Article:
Hey, don’t get me wrong the new Droid sounds pretty cool. It has the new Android 2.0 software, which is an improvement, or next generation of the original Android software introduced by Google a while back on T Mobile’s network. I like Google products. I like Verizon products. Mixing the two together makes a product I like even more. I played with the original Android software several months ago, and I though it was smooth and functional. I like the notion of an app store, but then comes the competition. Blackberry is keeping up with the herd, and even other manufacturers like Samsung are doing a good job.
Clearly the iPhone was the original app store. It was the first relatively powerful touchscreen/smart-phone/pda/everything unit. Then came, I think, the original Android phones, then came the Blackberry storm. Blackberry just came out with its own update, 5.0. Let me tell you that the new software for the Storm is a tremendous improvement. I had lag issues with the original software, and the new update completely eliminates all memory problems. Clearly Blackberry updates memory management. RIM also has the Blackberry app world, which is comparable in all accounts to iPhone’s app store, and the Android apps. The only difference is the size of the software repository, being that iPhone has hundreds of thousands of apps. Blackberry Appworld has some nice apps, and I haven’t really checked out Android apps, but I would imagine they are comparable in many aspects.
I can speak from experience on the iPhone, and the Blackberry Storm. They both have features that anyone would want in their phone. The iPhone is a mobile applications device, it does everything and everything. It plays games, and has all kinds of apps to enhance business and productivity. The Blackberry does as well. Albeit the games are not as advanced, but the key business applications are all there. The thing about the Blackberry, that blows the iPhone out of the water, is its connectivity. It is simply a mobile communications powerhouse. With your Blackberry you are connected, period. You have email, sms, mms, and instant messaging all rolled into a single ‘message’ folder. Throw in Facebook comments, twitter updates, and probably everything else under the sun. All these messages can be directed to your messages folder, literally consolidating your communications universe into a single button on a mobile device. Right now there is nothing that compares to the connectivity provided by the Blackberry. And the Storm is a touchscreen.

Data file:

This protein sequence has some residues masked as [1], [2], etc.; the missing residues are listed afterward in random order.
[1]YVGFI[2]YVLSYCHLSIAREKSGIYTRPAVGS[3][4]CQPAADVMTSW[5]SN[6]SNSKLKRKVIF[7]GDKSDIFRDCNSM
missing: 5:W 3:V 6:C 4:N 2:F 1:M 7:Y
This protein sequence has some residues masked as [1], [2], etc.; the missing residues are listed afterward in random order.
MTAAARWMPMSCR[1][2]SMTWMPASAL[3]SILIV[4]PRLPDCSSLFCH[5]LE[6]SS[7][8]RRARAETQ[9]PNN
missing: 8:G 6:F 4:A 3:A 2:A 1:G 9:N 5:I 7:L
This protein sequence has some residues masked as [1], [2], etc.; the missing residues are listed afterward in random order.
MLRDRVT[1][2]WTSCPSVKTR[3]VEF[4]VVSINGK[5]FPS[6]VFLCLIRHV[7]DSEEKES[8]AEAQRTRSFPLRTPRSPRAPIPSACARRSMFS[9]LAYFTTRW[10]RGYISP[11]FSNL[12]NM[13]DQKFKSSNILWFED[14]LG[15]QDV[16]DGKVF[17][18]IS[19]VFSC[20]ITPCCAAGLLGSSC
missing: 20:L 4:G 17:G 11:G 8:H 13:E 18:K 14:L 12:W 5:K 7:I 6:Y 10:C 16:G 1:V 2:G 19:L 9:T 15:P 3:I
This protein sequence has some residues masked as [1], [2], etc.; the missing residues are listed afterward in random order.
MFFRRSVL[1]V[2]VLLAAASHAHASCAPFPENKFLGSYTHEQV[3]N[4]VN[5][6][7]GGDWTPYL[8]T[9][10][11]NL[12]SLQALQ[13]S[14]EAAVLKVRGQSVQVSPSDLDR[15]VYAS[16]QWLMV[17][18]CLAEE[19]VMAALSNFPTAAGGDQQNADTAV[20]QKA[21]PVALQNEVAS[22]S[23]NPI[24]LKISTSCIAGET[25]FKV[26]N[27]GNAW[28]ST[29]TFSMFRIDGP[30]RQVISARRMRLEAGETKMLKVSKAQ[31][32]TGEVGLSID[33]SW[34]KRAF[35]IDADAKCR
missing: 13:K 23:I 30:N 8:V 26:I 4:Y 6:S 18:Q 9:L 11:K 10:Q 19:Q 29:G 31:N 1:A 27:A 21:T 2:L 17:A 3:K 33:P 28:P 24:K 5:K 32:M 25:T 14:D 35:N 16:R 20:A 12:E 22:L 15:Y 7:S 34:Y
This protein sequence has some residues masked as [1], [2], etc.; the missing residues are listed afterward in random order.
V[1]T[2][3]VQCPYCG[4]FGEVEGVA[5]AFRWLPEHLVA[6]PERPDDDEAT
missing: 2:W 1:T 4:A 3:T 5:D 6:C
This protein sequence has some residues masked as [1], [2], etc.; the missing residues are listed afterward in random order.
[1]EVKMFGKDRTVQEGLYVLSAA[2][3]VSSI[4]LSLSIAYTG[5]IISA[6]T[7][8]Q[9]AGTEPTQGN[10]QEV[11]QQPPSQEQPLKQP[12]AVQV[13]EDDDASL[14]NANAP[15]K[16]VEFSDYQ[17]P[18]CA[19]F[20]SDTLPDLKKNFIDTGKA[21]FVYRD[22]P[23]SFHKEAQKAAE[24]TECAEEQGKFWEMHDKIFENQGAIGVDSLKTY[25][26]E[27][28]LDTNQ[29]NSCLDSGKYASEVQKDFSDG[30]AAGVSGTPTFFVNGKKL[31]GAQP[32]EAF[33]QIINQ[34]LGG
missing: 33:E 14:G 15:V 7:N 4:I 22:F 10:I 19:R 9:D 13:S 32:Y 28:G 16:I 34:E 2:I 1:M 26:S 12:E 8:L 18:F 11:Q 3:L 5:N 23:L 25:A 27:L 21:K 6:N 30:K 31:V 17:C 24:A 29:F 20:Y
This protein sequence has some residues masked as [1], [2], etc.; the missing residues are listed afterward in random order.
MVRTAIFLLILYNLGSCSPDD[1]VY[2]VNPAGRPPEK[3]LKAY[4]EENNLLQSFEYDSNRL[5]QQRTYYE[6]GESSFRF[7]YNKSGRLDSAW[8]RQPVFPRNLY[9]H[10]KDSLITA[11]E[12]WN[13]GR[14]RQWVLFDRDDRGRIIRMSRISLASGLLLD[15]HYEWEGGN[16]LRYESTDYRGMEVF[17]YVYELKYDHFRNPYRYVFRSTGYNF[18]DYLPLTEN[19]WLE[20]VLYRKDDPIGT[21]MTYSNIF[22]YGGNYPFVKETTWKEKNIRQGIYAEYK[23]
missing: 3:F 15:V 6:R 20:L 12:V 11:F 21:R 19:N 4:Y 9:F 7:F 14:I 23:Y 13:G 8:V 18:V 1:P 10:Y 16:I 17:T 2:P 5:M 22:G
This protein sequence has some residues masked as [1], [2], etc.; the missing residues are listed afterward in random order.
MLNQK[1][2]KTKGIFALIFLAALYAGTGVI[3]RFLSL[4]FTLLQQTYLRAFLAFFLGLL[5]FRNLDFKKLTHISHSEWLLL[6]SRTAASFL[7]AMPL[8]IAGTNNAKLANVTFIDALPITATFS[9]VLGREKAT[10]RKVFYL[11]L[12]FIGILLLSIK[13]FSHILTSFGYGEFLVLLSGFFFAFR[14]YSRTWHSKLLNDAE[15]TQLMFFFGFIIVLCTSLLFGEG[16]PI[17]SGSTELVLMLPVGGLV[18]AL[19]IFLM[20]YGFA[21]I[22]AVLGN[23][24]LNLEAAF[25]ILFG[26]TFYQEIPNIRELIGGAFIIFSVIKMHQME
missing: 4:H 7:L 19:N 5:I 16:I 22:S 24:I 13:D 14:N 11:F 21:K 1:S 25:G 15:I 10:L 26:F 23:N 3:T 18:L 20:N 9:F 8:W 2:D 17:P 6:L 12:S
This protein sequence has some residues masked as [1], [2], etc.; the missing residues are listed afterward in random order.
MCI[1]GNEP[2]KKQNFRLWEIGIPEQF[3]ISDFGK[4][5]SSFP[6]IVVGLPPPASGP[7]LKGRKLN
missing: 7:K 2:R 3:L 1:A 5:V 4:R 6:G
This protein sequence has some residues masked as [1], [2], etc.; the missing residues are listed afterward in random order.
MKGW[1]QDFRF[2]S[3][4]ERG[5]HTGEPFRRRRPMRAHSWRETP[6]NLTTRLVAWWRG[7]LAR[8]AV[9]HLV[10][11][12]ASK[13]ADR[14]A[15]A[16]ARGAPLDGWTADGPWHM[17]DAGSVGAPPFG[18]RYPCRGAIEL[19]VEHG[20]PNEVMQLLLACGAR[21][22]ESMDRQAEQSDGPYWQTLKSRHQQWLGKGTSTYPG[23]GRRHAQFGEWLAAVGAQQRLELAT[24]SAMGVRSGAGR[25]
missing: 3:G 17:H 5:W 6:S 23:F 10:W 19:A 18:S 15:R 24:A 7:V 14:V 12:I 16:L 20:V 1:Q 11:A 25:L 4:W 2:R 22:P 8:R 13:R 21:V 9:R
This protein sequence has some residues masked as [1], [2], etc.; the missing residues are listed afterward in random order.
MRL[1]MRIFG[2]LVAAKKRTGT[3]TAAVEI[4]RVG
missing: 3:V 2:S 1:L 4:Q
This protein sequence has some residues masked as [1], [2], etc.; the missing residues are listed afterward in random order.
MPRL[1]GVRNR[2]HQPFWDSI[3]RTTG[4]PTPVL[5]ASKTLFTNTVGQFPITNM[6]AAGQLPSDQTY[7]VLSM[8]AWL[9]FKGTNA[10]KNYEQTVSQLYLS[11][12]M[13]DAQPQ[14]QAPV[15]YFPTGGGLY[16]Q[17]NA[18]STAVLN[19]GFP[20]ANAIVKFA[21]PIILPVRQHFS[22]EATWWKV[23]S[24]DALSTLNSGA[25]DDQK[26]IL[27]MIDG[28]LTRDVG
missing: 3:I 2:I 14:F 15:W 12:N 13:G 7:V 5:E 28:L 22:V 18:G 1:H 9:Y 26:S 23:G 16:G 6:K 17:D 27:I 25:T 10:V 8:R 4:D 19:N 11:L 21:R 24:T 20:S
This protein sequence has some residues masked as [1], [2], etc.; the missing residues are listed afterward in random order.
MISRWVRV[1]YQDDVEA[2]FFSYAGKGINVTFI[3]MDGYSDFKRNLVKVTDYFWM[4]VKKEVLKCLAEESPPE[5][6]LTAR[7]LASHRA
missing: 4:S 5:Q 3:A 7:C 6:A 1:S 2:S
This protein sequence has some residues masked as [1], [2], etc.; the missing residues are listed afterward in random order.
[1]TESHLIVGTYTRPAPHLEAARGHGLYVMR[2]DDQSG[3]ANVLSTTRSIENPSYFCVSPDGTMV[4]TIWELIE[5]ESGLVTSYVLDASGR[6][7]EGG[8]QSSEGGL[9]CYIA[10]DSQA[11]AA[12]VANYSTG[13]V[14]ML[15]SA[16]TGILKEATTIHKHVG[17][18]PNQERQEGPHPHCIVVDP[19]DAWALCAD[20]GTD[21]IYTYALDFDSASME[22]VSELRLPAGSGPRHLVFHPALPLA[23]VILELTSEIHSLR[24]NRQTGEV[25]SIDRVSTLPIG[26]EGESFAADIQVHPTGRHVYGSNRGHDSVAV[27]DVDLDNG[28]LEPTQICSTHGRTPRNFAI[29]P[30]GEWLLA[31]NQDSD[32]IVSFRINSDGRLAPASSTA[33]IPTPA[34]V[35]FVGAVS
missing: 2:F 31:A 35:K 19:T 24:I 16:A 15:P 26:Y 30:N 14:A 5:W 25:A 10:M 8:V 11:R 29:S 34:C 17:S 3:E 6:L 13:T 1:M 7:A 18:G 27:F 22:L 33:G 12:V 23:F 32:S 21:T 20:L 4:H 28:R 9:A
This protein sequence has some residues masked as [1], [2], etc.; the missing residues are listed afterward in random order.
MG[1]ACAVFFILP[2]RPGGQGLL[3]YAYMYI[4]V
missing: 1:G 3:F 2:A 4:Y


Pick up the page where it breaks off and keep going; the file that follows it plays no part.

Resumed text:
I like the Storm because I came from the iPhone. I was never a querty keyboard kinda guy. I like touchscreen keyboards, and the Blackberry does it right with the surepress technology. It’s smart. Two letters one button; you don’t miss the keys and the software gets it right most of the time. It even starts to pick up your slang after a while.
In the end each manufacturer will have their niche. One one will have something you wish to be a feature in another phone, and visa versa. We will never have the best of both worlds.
Wait, I said the iPhone was awesome, the worst thing about the iPhone is the networtk. I didn’t mention why I left the iPhone. I left because I was geting over 10 dropped calls per day, and no signal in my house. At&t has a horrible network compared to Verizon. The at&t map for my neighborhood says full coverage. Then why would I drive through town getting dropped calls in at least three locations I can think of off the top of my head. At one point I was calling at&t so I would be on the phone with support just to get a dropped call with them on the line. In the end I called at&t sooooo much, that they gave me a $200 credit because they saw how many dropped calls I was getting, especially the fact that I was calling tech support for the dropped calls themselves. I used the $200 credit to resolve the cancellation fee for my phone. At&t should update their converage maps to be correct! They are not correct! It may be the case that the iPhone needs a stronger than average signal to have uninterrupted communications, and there it stands apart from other “regular” phones. Therefore, because the iPhone is at&t’s flagship product, at&t should have a coverage map specific to the iPhone.
This coverage map is not correct for the iPhone. It simply does not get full coverage. It gets 1-3 bars, and it will quickly jump from 3 bars to 1 bar. And in 3 spots the signal drops entirely.